This opinion article by guest writer Joann P. DiGennaro argues that gifted education is necessary for a successful public education system.
On Feb. 16, three San Francisco school board members were unceremoniously expelled from their seats in a landslide (more than 70%) recall election. A few issues were involved, but one major factor in the removal was their attempt to replace merit-based admissions with a lottery at the district’s extremely prestigious Lowell High School.
The recall is encouraging, because it shows that even in a racially diverse and famously liberal city, the vast majority of voters recognize that proper education for high achievers is a higher priority than presenting a superficial appearance of equity through a ham-handed balancing of ethnic percentages.
Consider that, according to a poll released by the Institute for Educational Advancement in 2019, at least 64% of Democrats, 67% of independents, and 61% of Republicans say federal funding for gifted students needs to be increased. It can be deduced that voters of all stripes generally reject the premise that gifted education must be sacrificed at the altar of equity.
It is long past time for all education policymakers to acknowledge some simple realities, as most of the general public has. Children of the same age are often in vastly different places academically. Accelerating everyone and accelerating no one are non-solutions that maximize students’ average distance from their learning ideal.
The necessity for differentiation is obvious to everyone when it comes to students that are behind the curve—remedial education is understood to be essential—why is this not obvious when it comes to students who are ahead? A related question, to which the answer is painfully obvious: What is the percentage of students that should stop learning and languish in classes where they already know the material?
Gifted education may not be identical to mainstream education, but it is imperative for the same reason: to educate children to their potential. The only fundamental difference between ceasing gifted education and ceasing all education is the number of children affected. This is why efforts to homogenize education are guaranteed to produce poor results. Nonetheless, such efforts have been seriously pursued at an accelerating rate, in New York City, San Francisco, and other locales, as well as the commonwealth of Virginia, where the Virginia Mathematics Pathways Initiative (VMPI) was expected to keep all students on the same narrow math path for nearly their entire journey through public school.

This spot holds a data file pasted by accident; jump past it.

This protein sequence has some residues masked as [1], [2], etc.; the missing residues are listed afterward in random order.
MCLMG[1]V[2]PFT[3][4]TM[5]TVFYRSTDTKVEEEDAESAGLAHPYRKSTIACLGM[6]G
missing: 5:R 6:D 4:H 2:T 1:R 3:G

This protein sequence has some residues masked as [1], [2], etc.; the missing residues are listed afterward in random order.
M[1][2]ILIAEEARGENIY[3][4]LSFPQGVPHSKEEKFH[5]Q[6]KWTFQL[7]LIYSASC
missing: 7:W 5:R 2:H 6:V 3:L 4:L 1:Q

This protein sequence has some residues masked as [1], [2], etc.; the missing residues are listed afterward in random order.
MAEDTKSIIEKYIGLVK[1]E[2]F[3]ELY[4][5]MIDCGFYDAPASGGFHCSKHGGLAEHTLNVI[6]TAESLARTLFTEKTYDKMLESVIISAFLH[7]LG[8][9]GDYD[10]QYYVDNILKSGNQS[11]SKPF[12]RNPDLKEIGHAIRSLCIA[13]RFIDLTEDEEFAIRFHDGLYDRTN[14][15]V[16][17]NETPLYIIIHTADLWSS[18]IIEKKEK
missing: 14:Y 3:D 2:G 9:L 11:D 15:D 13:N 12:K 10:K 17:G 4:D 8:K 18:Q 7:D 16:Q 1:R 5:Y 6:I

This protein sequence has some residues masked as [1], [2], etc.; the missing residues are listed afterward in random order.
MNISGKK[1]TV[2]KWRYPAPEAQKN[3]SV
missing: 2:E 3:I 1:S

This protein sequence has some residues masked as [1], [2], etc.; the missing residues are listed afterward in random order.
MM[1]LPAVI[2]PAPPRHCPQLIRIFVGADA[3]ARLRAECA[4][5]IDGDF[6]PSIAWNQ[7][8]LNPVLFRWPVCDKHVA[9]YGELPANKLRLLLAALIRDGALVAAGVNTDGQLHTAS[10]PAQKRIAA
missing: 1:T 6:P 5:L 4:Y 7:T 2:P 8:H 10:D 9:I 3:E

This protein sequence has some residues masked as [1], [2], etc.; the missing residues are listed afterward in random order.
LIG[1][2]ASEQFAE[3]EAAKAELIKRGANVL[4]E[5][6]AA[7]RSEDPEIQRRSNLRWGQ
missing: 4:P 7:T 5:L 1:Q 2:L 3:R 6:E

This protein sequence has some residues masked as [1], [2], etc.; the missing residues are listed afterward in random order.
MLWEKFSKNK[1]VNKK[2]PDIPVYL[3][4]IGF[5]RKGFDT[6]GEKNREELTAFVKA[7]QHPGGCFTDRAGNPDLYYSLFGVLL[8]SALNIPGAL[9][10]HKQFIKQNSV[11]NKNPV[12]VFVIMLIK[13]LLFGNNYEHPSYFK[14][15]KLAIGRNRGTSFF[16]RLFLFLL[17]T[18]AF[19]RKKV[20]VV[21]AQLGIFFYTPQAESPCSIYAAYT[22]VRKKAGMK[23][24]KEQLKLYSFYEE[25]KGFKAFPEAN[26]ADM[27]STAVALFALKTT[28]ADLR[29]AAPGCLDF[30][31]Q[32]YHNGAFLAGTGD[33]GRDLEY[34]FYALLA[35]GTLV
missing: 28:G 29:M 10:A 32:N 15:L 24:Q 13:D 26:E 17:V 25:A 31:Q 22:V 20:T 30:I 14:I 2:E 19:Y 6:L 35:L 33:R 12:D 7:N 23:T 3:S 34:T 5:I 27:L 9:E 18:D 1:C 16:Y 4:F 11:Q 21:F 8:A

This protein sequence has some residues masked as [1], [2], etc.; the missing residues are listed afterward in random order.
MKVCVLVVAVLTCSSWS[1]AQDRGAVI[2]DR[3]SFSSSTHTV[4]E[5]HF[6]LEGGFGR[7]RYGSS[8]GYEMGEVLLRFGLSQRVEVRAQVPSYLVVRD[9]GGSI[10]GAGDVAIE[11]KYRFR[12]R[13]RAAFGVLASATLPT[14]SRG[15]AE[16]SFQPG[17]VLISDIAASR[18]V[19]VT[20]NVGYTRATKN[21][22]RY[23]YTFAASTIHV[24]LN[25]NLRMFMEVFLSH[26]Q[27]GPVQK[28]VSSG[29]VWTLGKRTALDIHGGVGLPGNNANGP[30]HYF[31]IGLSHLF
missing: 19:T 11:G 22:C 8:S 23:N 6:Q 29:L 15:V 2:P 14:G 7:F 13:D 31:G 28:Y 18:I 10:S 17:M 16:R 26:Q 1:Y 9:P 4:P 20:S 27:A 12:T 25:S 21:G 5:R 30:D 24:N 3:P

VMPI has apparently been sidelined, but this does not remove all concern. Nobody should be interested in watching the Virginia Department of Education toy with defaulting on its responsibilities to students, especially the students with the greatest potential for creating technological and economic growth.
Gifted education can take many forms, but it does not have to be complicated, controversial or expensive, and generally it is not. Allowing students to accelerate in a subject can be as simple as walking into a seventh grade classroom instead of a sixth grade classroom for an hour a day. Furthermore, the observation that gifted schools cost money is as irrelevant as it is true. All schools cost money. Should all schools be closed?
Deep blue New York City rejected mayoral candidates who were interested in eliminating gifted schools, instead electing Eric Adams, who proposed expanding the number of selective high schools. In fact, the misguided and unpopular efforts in San Francisco, New York City and Virginia have all failed with the same end result: anti-gifted politicians were replaced.
Hopefully this provides a lesson for present and future elected officials. Instead of threatening gifted education, how about scaling it up and giving it the serious attention it deserves? As for parents and other concerned citizens, the next time gifted education comes under attack, you know what to do.
Note: This article originally appeared in the Virginian-Pilot on March 12, 2022, and is reproduced here with the consent of the author, Joann P. DiGennaro.
DiGennaro is president of the Center for Excellence in Education, a 501(c)(3) non-profit located in McLean that nurtures careers of excellence and leadership in STEM for academically talented high school and college students. The center sponsors the Research Science Institute, the USA Biolympiad, STEM Lyceums, and the Teacher Enrichment Program.
Interested in our take on the value of gifted education programs? Check out our article Should We Get Rid of Gifted Education?